Weddings bring out the best — and worst — in people. You have to diplomatically handle bridesmaids who are making you crazy, groomsmen's fashion emergencies, and, in some cases, divorced parents. No matter how bitter the split, your wedding will probably bring them together — at least for a few hours. To ease tension and sidestep problems, you'll need a plan. Here are some etiquette guidelines for doing so.
Who walks me down the aisle?
Ask your father to do the honors if you're close to him. If you have a better relationship with your stepfather, ask him to escort you. This is, of course, if your mother is re-married — if she has not, then ask her to walk you.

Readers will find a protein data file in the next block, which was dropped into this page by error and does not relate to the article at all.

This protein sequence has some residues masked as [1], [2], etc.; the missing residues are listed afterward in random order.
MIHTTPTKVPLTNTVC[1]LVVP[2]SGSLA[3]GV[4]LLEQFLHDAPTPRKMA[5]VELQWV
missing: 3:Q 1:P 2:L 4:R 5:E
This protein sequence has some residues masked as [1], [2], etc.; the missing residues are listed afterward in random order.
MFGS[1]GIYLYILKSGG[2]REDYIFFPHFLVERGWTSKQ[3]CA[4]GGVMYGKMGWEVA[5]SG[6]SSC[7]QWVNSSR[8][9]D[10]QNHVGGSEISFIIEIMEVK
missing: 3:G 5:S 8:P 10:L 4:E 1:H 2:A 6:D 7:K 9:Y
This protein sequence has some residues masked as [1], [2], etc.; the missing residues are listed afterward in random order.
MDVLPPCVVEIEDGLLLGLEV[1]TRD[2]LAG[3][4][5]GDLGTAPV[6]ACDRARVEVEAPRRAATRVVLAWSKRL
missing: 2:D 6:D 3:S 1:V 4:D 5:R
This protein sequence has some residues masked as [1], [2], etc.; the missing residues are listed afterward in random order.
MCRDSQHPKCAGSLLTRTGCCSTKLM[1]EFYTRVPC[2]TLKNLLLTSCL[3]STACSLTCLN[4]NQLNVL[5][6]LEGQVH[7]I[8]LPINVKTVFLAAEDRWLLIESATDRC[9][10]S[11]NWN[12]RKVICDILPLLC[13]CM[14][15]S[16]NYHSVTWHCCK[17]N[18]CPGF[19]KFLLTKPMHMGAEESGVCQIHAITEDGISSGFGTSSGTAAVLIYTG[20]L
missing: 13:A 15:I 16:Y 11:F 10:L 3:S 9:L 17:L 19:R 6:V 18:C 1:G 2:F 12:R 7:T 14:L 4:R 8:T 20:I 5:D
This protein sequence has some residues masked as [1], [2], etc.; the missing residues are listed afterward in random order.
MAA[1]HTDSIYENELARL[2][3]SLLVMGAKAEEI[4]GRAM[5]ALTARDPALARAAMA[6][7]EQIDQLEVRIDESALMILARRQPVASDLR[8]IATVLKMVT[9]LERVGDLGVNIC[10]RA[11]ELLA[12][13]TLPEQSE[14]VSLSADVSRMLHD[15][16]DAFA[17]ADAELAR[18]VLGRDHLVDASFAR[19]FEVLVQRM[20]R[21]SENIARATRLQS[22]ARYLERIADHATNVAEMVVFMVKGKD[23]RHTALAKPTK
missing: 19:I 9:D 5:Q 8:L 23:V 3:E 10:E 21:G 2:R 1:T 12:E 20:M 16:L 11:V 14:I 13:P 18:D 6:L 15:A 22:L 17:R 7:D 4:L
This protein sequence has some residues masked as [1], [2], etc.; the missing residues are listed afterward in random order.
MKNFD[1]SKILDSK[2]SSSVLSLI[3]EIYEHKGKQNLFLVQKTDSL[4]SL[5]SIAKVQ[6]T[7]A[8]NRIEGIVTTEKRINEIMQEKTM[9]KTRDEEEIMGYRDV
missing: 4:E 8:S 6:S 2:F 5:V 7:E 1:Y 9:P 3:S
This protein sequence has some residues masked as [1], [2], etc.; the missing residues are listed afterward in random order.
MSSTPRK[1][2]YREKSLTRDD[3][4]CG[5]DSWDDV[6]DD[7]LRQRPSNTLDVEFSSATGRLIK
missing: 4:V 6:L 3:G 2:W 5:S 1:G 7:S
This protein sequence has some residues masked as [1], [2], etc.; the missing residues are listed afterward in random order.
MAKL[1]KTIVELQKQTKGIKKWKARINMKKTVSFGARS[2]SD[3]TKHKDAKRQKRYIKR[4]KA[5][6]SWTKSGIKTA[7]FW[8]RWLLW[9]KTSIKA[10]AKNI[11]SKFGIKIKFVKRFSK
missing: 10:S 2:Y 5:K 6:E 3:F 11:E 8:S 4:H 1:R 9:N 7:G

Who sits where during the ceremony?
That depends on your family situation. If your parents have remained friendly and neither is remarried, they may sit together in the first pew. If there's tension between them or one or the other has remarried, seat the parent who you're closer to or who raised you (and his/her spouse) in the first pew, your other parent (and his/her spouse) in the third pew.
Who gets photographed with whom?
Using index cards, write each posed photo you want your photographer to take and who should be in it. If you will be doing shots with both parents together, inform them beforehand, so no one is caught off-guard.